Aaron Judge of the New York Yankees hits his 50th home run, becoming the 10th MLB player to do so twice


ANAHEIM — A 434-foot drive from Angels reliever Ryan Tepera etched Aaron Judge’s name into the major league history books Monday night, as the New York Yankees slugger became the 10th player in the league. history of MLB to record multiple 50-home run seasons.

A sold-out Angel Stadium crowd of 44,537, including his parents and many Yankees fans, cheered the California-born judge on with an “MVP!” hold off as he circled the bases after his eighth-inning solo explosion that bounced off the left center field waterfall and cut New York’s deficit to one in a 4-3 loss.

Judge is now on pace to hit 63 homers this season, assuming he plays in all of the Yankees’ remaining games.

“It’s just another number,” said Judge, who intentionally went on balls twice on Monday before going deep. “It’s great, but I’m a little upset that we lost. It’s a tight game that we could have won.

In 2017, during his Rookie of the Year campaign, Judge smashed 52 long balls, setting a rookie record that was broken two years later when Pete Alonso hit 53 for the New York Mets.

Judge now joins Babe Ruth (four) and Mickey Mantle (two) as the third member of the famed Yankees franchise to have multiple 50 homer seasons while wearing stripes. Alex Rodriguez had one of those seasons playing for the Yankees (2007, with 54 homers) and two more as a member of the Texas Rangers.

There have been 10 50-home run seasons by Yankees players, the most of any MLB franchise, with the next closest team being the Chicago Cubs (five). No other franchise has more than two.

Judge becomes only the seventh player in MLB history to hit 50 homers before the start of September; the last player to do so was current teammate Giancarlo Stanton, who had recorded 51 home runs on Aug. 29 during his 59-home run 2017 National League MVP season with the Miami Marlins.

“It’s 50 years and it’s August,” Yankees manager Aaron Boone said. “It’s hard to understand what an amazing season he’s had so far. The only time they threw him he hit a rock. It’s really special what he does.”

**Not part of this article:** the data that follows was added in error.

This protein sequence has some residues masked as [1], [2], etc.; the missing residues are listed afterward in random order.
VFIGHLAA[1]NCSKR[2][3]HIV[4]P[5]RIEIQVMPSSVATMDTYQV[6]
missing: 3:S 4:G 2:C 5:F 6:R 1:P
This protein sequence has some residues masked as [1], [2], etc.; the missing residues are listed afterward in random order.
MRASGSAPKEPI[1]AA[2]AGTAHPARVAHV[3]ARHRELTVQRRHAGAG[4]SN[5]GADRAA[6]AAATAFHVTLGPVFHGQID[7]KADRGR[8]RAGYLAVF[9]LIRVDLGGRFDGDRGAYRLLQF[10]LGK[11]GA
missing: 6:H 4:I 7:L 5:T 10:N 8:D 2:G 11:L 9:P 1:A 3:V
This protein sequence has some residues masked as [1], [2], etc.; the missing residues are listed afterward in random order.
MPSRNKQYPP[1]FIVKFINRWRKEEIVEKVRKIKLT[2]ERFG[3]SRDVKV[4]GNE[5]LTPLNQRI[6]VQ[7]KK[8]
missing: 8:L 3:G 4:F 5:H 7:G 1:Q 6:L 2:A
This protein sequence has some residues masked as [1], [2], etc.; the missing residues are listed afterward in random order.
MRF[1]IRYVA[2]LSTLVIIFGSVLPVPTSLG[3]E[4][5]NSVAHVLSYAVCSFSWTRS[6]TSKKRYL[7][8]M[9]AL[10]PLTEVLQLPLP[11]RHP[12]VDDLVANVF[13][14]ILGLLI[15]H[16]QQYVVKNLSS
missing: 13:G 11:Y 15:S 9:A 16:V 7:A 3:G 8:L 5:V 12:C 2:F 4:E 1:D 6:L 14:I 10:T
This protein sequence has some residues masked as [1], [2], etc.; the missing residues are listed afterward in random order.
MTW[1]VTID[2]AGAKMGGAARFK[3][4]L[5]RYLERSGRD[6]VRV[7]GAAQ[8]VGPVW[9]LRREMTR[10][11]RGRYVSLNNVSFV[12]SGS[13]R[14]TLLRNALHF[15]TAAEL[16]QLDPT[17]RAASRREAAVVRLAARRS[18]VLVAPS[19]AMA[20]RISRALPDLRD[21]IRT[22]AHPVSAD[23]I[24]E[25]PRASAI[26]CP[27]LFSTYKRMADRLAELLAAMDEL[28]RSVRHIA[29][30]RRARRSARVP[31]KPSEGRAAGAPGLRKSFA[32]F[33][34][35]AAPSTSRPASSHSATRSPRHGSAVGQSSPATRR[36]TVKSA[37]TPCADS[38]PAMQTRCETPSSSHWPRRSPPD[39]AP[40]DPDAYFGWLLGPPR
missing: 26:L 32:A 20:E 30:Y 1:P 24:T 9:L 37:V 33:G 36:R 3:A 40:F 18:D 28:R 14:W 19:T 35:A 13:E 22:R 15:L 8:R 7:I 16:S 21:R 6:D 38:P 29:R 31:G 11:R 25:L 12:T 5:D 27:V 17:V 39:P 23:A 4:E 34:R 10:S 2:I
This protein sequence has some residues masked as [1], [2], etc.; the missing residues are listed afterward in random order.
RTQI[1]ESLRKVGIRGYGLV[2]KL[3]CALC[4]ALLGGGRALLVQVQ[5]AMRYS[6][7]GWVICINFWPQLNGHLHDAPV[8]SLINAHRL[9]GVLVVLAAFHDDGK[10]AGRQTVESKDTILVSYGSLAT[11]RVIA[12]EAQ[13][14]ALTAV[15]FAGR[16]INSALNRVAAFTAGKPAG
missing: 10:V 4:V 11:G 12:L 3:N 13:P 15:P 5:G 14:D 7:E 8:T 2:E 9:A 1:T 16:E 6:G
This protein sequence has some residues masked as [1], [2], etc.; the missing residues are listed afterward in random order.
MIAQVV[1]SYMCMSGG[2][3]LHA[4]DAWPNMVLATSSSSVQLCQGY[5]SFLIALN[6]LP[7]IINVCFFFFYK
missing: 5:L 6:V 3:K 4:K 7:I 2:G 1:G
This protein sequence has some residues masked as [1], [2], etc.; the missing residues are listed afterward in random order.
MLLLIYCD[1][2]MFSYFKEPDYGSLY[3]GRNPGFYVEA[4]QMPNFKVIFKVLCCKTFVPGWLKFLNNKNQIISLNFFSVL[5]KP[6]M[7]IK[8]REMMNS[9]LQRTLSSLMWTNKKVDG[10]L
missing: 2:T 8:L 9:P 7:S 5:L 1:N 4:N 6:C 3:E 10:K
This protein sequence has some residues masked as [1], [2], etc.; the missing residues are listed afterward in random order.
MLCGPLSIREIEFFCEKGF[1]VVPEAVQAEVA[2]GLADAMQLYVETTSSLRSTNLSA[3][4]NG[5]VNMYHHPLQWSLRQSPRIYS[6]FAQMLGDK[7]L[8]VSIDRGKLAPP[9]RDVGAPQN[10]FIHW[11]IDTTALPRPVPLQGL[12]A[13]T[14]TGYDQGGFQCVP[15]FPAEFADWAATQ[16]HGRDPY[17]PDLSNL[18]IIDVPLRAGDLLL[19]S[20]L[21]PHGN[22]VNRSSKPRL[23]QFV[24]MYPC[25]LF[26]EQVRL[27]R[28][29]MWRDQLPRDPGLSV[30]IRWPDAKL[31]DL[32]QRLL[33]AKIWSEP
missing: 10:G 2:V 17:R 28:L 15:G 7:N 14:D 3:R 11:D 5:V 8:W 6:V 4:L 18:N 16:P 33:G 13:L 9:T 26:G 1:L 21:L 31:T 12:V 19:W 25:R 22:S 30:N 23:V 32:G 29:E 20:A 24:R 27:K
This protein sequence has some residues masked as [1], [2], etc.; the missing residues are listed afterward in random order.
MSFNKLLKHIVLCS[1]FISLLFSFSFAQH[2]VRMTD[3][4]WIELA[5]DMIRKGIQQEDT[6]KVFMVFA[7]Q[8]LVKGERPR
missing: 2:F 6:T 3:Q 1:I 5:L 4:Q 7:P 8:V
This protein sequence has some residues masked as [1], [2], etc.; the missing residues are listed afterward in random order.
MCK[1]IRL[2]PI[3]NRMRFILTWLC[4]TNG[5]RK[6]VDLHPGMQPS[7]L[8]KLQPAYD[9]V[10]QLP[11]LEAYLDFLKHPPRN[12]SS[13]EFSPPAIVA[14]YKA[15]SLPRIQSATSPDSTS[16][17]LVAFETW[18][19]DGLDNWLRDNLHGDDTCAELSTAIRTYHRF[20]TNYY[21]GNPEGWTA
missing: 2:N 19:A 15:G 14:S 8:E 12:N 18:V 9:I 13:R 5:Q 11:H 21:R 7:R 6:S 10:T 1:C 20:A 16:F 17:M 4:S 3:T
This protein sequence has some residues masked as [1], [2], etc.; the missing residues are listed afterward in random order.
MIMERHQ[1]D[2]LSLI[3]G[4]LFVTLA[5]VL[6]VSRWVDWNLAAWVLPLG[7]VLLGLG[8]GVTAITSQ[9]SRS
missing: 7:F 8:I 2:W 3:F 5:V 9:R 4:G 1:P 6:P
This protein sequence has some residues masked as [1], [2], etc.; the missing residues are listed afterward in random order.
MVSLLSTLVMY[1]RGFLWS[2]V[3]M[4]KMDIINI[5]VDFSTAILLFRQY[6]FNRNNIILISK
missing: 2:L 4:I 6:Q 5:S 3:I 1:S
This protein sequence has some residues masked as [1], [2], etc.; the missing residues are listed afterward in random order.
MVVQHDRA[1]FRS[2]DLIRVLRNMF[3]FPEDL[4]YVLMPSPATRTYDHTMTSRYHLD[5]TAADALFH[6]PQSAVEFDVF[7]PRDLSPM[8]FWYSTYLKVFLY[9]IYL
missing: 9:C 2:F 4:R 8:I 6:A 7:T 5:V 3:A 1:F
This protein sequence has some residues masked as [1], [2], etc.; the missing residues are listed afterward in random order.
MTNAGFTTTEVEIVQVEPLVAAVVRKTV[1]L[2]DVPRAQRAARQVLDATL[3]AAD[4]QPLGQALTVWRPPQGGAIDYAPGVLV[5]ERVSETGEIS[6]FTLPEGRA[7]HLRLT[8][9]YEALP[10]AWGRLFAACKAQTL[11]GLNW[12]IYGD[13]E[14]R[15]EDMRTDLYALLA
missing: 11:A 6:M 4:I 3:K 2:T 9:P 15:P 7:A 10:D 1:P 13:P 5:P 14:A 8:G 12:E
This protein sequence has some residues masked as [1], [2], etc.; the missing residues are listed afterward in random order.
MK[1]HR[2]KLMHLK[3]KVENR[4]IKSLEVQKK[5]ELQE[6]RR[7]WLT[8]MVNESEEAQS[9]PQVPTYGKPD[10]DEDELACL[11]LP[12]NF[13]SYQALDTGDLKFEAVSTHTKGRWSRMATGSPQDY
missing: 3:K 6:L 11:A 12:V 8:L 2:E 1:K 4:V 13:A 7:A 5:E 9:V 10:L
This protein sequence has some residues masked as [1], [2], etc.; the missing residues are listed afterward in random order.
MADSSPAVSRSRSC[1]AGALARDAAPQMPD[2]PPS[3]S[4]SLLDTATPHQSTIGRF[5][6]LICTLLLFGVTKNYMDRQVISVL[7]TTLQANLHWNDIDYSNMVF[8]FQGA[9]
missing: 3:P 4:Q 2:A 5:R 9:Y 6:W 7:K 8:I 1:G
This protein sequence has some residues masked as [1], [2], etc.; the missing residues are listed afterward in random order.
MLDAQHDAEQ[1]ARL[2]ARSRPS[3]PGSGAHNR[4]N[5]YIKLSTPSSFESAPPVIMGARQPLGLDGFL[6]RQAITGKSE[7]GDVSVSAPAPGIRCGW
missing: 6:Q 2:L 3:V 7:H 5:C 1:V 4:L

“It’s going to be fun last month to see what he can do,” Stanton added. “I think he’s going to do something amazing. He’s done it before. We’ve got another month to watch.”

The 6-foot-7 judge, who bats 293/.393/.665 with 110 RBIs, is chasing the Yankees single-season record of 61 home runs set by Roger Maris in 1961. Maris had recorded 51 home runs by the end of August during his legendary 1961 season.

“I’m not downplaying it. I just don’t like talking about numbers,” Judge said. “We can talk about numbers and all that stuff when the season is over, we can see it again, but right now the most important thing for me is getting wins.”

The Angels held off the Yankees with the help of two-way star and reigning American League MVP Shohei Ohtani, who broke a 2-for-all tie in the fifth inning with his 29th homer, a two-run drive down center right. According to Caesars Sportsbook, entering Monday night, Judge (-900) and Ohtani (+600) had the shortest odds of winning the AL MVP this year, followed by Cleveland’s Jose Ramirez (+8000) and Houston’s Yordan Alvarez ( +8000).

There were plenty of Yankees fans in attendance, so many that Judge called it a “home away from home”, and boos were audible whenever the angels intentionally walked him around. But it was also a fun atmosphere for Ohtani. Even though the MVP chants were for the judge.

“It’s gratifying to be able to play in front of a crowd like this,” Ohtani said through a team rep. “No matter who they cheer for, I was able to have a lot of fun playing.” ‘

There’s a video that’s gone viral on social media that shows Judge in a batting cage predicting he’s going to hit 50 home runs. His prediction was right on the number, he just got the year wrong.

“Man, this video is a few years old,” Judge said. “I was a little late for that one. I missed it regardless of the year, maybe 19. Like I said, I try not to think about it. The offseason, you can dream. You write down goals and things you want to accomplish during the year, but once the season starts, you’re here competing. It’s about trying to get as many wins as possible. .”

ESPN Stats & Information and Associated Press contributed to this report.

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